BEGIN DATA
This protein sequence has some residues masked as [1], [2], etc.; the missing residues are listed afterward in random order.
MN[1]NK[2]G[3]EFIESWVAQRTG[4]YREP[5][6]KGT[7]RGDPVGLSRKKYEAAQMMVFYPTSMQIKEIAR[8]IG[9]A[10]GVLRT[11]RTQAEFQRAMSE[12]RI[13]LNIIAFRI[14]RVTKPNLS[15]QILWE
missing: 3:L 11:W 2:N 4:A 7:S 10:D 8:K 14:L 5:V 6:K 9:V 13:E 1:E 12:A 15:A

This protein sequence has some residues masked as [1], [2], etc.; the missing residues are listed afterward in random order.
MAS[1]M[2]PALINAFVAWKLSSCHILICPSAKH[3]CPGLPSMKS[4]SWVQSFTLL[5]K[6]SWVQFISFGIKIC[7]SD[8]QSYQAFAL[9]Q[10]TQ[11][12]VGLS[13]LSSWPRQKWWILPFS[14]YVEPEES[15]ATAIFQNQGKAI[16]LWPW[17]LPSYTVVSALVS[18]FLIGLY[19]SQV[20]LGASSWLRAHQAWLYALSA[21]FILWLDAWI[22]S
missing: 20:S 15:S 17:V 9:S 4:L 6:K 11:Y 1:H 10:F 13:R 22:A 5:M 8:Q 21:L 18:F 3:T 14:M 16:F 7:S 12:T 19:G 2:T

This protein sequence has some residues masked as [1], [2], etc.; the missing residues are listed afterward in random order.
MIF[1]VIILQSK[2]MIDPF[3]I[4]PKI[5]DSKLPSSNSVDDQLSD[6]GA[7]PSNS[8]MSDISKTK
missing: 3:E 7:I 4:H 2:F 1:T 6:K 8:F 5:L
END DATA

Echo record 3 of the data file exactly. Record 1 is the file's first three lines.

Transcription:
This protein sequence has some residues masked as [1], [2], etc.; the missing residues are listed afterward in random order.
MIF[1]VIILQSK[2]MIDPF[3]I[4]PKI[5]DSKLPSSNSVDDQLSD[6]GA[7]PSNS[8]MSDISKTK
missing: 3:E 7:I 4:H 2:F 1:T 6:K 8:F 5:L